David E. Drake, Iowa View contributor Published 3:31 p.m. CT June 29, 2018

A marijuana cigarette(Photo: Special to the Des Moines Register)

In Iowa, I always had to warn folks in my psychiatry practice about the legal consequences of using marijuana. Now I practice in Colorado where it’s commonplace and no big deal.

I see no one walking down the street smoking weed, and even while living in a resort community I just don’t see the mayhem that some have predicted. A column from CNBC on “Pot Power” noted this about Colorado: “Since becoming the first state to legalize recreational marijuana in 2012, that industry has been growing like the plant itself.  Last year (2017) the state took in $198.5 million in tax revenue from in-state marijuana sales of $1.3 billion.”

Think of what Iowa could do with an extra $200 million for education and social services.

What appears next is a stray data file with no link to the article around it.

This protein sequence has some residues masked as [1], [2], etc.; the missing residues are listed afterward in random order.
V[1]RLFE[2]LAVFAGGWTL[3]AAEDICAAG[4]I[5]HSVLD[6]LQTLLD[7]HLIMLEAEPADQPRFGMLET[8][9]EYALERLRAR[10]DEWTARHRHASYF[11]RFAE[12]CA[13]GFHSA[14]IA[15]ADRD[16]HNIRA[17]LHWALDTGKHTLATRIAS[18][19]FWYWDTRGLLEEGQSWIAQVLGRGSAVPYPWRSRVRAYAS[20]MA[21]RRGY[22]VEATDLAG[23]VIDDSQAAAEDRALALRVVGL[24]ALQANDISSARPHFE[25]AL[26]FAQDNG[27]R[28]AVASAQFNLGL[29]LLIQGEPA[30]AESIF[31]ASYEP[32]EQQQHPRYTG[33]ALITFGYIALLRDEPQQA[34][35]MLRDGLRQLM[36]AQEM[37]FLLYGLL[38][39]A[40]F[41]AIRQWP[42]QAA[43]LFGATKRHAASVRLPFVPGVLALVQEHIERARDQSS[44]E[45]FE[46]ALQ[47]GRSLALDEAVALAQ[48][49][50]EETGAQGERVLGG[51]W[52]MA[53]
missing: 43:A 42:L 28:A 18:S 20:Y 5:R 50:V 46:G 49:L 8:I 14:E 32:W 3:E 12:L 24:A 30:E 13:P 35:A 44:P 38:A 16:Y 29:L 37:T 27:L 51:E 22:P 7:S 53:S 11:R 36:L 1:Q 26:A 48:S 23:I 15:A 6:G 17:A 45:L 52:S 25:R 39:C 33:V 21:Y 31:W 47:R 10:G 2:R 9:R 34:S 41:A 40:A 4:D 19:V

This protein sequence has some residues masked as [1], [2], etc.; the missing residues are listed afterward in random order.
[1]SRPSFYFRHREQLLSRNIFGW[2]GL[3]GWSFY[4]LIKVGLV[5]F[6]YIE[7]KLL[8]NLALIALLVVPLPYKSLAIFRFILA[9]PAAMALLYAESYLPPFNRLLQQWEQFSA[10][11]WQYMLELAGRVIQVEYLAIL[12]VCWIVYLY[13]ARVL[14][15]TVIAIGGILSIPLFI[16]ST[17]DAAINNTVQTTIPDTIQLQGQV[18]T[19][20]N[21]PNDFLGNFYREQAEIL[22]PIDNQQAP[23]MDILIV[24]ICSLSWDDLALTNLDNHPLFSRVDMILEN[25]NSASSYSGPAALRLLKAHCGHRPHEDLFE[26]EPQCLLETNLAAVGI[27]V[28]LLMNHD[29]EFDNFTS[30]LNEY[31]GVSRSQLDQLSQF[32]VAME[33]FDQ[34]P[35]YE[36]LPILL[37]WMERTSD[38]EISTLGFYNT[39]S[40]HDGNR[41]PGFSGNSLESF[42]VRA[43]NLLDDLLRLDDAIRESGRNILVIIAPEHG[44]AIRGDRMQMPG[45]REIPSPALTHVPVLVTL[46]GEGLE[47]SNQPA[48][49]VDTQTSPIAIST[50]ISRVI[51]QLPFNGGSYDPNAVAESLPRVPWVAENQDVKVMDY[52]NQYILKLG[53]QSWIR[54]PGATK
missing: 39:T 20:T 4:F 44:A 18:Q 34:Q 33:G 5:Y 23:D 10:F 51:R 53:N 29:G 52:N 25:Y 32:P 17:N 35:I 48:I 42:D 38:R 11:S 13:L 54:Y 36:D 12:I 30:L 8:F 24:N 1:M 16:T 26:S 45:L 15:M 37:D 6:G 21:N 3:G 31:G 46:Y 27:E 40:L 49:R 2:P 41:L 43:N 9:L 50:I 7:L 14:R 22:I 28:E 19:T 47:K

As a new practitioner in my shortage area (which is anywhere and everywhere in the U.S.), I show a still surprised smile with each person I meet who shares their cannabis story: an elderly man brings in all of his medicines including his assortment of marijuana compounds — some in gummy bear form and others as creams or salves. Numerous folks use cannabis compounds instead of or in addition to medications for chronic pain, PTSD symptoms, and even mood.

On the personal side, a high school classmate in Denver puts a little THC oil in his bedtime tea so he sleeps better — folks here use “recreational” (I prefer “personal”) marijuana for a wide variety of symptoms.  An acquaintance in a neighboring community greets guests with “Wine? Beer? Puff?” Those with a medical card — approved yearly by a physician for a fee — buy their product for less and so the market for medical cards continues.

Iowa languishes

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